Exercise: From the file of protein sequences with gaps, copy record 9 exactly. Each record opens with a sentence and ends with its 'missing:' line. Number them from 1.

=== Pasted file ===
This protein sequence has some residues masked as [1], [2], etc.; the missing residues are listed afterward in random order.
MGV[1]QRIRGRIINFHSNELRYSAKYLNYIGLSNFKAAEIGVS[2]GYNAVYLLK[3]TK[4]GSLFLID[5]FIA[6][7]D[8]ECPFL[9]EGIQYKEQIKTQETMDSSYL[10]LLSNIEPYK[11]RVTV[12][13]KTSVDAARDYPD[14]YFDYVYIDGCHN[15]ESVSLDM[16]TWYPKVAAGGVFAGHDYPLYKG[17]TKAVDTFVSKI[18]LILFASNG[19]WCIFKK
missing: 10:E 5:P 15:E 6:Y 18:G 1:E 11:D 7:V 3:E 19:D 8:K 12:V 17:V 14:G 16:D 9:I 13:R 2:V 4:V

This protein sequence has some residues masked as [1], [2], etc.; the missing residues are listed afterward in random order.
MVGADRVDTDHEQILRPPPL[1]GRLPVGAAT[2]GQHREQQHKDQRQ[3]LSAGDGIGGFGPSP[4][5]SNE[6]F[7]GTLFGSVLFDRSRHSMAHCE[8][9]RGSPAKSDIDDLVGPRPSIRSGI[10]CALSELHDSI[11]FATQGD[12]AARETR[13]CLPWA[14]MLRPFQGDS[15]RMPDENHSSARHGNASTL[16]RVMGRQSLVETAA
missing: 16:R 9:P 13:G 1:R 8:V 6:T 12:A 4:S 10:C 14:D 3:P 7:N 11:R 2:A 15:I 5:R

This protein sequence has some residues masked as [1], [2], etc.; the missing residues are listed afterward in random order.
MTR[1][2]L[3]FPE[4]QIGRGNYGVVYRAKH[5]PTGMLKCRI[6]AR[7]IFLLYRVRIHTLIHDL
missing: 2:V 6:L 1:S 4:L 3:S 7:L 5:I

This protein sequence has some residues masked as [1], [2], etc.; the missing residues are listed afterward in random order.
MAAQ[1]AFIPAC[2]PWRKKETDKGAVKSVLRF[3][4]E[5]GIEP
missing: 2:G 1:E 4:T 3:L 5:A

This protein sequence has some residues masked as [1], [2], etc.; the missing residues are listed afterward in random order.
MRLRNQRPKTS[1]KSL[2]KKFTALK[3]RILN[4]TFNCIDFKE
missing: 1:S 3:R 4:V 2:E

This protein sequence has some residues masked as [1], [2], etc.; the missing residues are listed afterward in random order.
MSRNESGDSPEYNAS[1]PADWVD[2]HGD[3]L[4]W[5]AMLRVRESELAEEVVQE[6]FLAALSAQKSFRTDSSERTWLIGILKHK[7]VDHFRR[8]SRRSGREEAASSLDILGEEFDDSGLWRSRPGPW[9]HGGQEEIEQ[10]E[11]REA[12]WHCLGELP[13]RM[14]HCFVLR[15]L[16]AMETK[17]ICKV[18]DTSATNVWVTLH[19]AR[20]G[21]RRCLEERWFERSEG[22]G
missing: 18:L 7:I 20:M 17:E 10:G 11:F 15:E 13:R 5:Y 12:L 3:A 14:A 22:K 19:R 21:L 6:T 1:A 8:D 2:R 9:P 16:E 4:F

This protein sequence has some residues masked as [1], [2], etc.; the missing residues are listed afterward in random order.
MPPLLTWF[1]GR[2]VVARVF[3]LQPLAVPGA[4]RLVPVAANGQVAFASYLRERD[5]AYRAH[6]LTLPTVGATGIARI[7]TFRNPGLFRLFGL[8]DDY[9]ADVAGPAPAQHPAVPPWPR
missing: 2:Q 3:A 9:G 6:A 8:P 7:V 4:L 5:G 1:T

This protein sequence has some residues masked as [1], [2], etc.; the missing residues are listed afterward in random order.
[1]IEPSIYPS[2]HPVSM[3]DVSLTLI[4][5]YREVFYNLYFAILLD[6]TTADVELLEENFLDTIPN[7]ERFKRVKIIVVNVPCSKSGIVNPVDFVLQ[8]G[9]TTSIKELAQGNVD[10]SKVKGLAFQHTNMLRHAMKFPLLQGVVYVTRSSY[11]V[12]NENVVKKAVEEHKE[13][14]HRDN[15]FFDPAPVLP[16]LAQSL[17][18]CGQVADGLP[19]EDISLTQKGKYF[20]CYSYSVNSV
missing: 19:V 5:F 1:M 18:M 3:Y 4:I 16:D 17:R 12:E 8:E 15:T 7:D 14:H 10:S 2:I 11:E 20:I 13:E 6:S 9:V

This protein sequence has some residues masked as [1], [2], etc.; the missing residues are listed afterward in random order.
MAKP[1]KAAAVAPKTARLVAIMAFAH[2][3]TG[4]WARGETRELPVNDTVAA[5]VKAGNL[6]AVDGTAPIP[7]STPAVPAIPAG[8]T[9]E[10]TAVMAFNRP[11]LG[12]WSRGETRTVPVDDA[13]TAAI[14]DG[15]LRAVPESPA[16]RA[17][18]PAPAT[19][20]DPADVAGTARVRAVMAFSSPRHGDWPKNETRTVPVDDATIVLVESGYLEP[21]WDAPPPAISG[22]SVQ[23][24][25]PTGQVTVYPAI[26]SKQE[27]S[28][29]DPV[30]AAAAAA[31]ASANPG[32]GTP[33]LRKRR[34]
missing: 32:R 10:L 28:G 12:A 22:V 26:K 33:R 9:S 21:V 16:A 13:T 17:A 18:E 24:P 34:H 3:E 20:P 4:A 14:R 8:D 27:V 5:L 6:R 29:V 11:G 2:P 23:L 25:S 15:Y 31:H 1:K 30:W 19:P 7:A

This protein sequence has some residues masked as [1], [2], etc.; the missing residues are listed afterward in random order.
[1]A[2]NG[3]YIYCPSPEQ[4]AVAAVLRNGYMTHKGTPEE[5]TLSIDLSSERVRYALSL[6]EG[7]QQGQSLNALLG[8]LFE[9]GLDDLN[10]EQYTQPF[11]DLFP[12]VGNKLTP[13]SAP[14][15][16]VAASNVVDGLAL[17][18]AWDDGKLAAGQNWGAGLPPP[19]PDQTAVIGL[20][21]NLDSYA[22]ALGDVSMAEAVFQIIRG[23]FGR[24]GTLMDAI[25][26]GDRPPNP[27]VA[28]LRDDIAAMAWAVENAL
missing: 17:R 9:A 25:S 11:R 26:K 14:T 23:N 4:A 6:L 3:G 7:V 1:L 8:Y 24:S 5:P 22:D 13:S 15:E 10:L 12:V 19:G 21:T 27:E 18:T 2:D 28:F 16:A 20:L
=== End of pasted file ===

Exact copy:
This protein sequence has some residues masked as [1], [2], etc.; the missing residues are listed afterward in random order.
MAKP[1]KAAAVAPKTARLVAIMAFAH[2][3]TG[4]WARGETRELPVNDTVAA[5]VKAGNL[6]AVDGTAPIP[7]STPAVPAIPAG[8]T[9]E[10]TAVMAFNRP[11]LG[12]WSRGETRTVPVDDA[13]TAAI[14]DG[15]LRAVPESPA[16]RA[17][18]PAPAT[19][20]DPADVAGTARVRAVMAFSSPRHGDWPKNETRTVPVDDATIVLVESGYLEP[21]WDAPPPAISG[22]SVQ[23][24][25]PTGQVTVYPAI[26]SKQE[27]S[28][29]DPV[30]AAAAAA[31]ASANPG[32]GTP[33]LRKRR[34]
missing: 32:R 10:L 28:G 12:A 22:V 26:K 33:R 9:S 21:V 16:A 13:T 17:A 18:E 24:P 34:H 3:E 20:P 4:A 14:R 8:D 27:V 5:L 6:R 29:V 11:G 2:P 23:L 25:S 15:Y 31:H 1:K 30:W 19:P 7:A